9. Things might not go your way. You may find out whether you’re hired on the same day as the audition, or you might be contacted a few days later for a callback. If neither of those things happen, you’re probably not on the short list, Lavin says—and that’s OK. “Even if you gave the most amazing performance of your life, even if you have a relationship with the choreographer and think you have the job nailed, you may not get it,” she says. “There are so many factors that weigh into hiring decisions.”
10. This won’t be your only shot. Lipton urges dancers to keep trying even in the face of rejection. “You’re more likely to be turned down than you are to get the job,” shares Lipton, who spent three years auditioning before her first booking. “Too often, dancers give up early and make judgments about why they didn’t get the job. Instead, stay and see who was hired and why. What were they wearing? How did they dance? Copy the things that work, and above all, keep coming back.”
Sophia wows audiences with her solid technique and stellar showmanship. Isn't she adorable? Photo by David Hoffman.
At just 10 years old, Sophia Lucia has made quite the name for herself in the dance community. If you know her simply as one of Abby Lee Miller’s “replacements” on “Dance Moms,” you’re missing out! Winner of countless titles and star of viral YouTube videos—she holds a record of 54 pirouettes in tap shoes!—this tiny turner takes her training seriously. We caught up with this rising superstar, who studies primarily with Kristen Hibbs at San Diego Dance Center, to find out some little-known facts about her impressive career. And yes, she’s just as sweet and adorable in real life as she is on TV!
Dance Spirit: What was working with Abby Lee really like?
Sophia Lucia: She’s really sweet! When I went to do my movie, she bought me a whole new outfit to wear to the set! And when the replacements came, she paid for all of us to get our nails done.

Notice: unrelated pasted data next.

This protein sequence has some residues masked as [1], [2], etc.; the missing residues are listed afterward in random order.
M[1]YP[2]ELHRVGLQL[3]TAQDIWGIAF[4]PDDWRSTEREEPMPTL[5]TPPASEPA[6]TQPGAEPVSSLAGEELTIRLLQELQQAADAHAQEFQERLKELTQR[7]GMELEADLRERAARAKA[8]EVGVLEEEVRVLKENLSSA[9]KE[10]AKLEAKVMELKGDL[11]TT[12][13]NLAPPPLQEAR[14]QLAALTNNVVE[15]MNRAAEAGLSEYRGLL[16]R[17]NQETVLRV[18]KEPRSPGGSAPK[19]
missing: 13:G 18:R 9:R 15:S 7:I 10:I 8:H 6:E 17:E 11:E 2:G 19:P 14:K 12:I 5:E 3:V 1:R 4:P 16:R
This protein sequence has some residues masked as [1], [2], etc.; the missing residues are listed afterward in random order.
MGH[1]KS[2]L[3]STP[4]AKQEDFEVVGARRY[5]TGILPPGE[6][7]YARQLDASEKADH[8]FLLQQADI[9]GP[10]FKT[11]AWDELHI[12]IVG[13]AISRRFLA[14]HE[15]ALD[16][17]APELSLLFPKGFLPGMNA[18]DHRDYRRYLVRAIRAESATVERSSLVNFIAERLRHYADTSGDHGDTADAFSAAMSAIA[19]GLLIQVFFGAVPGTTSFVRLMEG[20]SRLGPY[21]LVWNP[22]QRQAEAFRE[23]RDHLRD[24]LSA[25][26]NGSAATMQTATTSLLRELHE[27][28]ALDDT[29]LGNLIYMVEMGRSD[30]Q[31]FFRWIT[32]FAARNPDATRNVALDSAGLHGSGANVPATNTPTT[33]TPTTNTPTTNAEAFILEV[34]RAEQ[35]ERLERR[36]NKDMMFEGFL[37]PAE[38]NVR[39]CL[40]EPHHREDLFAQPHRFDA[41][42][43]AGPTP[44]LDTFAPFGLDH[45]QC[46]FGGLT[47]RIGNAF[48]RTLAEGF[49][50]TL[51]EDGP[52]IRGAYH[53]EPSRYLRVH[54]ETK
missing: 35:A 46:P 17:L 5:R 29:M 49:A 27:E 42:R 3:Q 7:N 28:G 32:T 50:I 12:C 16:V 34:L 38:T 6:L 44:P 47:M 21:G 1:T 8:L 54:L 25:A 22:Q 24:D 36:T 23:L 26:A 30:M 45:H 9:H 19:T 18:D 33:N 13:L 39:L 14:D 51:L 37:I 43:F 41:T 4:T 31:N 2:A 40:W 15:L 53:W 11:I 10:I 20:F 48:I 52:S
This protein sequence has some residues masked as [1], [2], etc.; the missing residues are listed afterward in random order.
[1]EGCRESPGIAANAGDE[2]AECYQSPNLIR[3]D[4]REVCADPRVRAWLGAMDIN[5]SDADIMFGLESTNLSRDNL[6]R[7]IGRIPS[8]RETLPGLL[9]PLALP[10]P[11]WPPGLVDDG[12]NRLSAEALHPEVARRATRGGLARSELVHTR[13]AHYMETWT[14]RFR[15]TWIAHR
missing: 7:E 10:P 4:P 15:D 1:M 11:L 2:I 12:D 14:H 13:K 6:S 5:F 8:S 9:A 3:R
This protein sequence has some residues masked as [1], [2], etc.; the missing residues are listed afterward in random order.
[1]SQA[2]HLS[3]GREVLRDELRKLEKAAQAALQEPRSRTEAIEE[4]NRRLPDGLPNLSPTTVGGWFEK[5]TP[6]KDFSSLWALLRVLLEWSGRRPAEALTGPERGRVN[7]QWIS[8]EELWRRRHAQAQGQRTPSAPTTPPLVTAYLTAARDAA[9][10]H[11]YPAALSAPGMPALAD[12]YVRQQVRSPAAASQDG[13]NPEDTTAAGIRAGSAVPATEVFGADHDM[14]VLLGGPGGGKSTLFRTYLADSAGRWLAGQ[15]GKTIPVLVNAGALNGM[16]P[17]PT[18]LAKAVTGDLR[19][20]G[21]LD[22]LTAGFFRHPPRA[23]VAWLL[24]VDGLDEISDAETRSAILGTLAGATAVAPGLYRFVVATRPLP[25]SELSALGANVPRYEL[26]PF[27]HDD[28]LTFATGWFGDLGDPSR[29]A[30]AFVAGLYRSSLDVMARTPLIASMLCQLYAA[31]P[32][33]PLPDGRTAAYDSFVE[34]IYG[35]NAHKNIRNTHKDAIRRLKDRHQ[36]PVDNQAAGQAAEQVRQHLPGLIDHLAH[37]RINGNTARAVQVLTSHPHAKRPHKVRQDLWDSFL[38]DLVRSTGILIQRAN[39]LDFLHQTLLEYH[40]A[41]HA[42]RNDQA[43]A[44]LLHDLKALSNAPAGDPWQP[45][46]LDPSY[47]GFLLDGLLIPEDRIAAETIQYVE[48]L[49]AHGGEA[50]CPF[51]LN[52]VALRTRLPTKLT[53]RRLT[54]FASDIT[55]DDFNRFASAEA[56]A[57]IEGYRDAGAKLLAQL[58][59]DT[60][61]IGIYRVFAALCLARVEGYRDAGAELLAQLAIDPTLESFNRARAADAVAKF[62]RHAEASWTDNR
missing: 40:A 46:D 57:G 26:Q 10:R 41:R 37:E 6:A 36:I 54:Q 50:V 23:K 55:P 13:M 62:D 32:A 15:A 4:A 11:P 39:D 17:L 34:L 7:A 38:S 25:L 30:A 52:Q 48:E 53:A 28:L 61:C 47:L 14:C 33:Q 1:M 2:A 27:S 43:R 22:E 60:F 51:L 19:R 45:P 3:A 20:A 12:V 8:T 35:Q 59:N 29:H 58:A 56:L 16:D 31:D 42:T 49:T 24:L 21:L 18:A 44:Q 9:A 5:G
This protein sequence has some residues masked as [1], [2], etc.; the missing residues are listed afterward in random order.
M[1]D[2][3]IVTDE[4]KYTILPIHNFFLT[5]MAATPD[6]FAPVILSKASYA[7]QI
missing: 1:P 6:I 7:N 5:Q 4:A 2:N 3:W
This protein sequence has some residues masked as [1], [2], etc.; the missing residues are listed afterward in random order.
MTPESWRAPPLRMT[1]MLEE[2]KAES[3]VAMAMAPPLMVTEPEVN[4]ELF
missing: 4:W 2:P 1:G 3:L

DS: Did you get along with the girls on the show?
SL: The ALDC girls are super sweet—I wish I could dance with them every day. We'd have moments where we'd blank out and start laughing. Everyone was so excited to learn the group dance, and everyone was so friendly.
DS: What has been your best dance moment?
SL: Dancing in MDA’s (Muscular Dystrophy Association) telethon with a little girl in a wheelchair.
DS: Who is your favorite teacher or choreographer to work with?
SL: Every teacher is great because they’re always friendly and very nice. But, if I had to pick, I'd choose Mark Meismer (choreographer of my 'Turn to Stone' solo), Tiffani King (choreographer of my 'Pulse' solo) and Rachel Sebastian, who I train with every day for technique and ballet.
DS: What are your best turning tips?
SL: Always find your spot and pull your stomach in—tightening it up! That always helps me if I’m falling off my balance. And I strengthen my core every day.
DS: Your YouTube videos have thousands of views! How do you think they got so popular?
SL: "One day, my mom and I just started to post videos, and they blew up. When my 40 turns video came out on my tap teacher’s YouTube channel, it just went bonkers!” (Sophia’s “40 turns” video now has 872,000 views!)
One night, my dad was watching "Tosh.0" and woke me up in the middle of the night yelling, "Sophie! You’re on Tosh.0! Come see!" and I was on for my 40 turns. He [Daniel Tosh] called me a bad word, but I didn’t care, because I was on TV!
DS: What do you do to calm your nerves before a performance?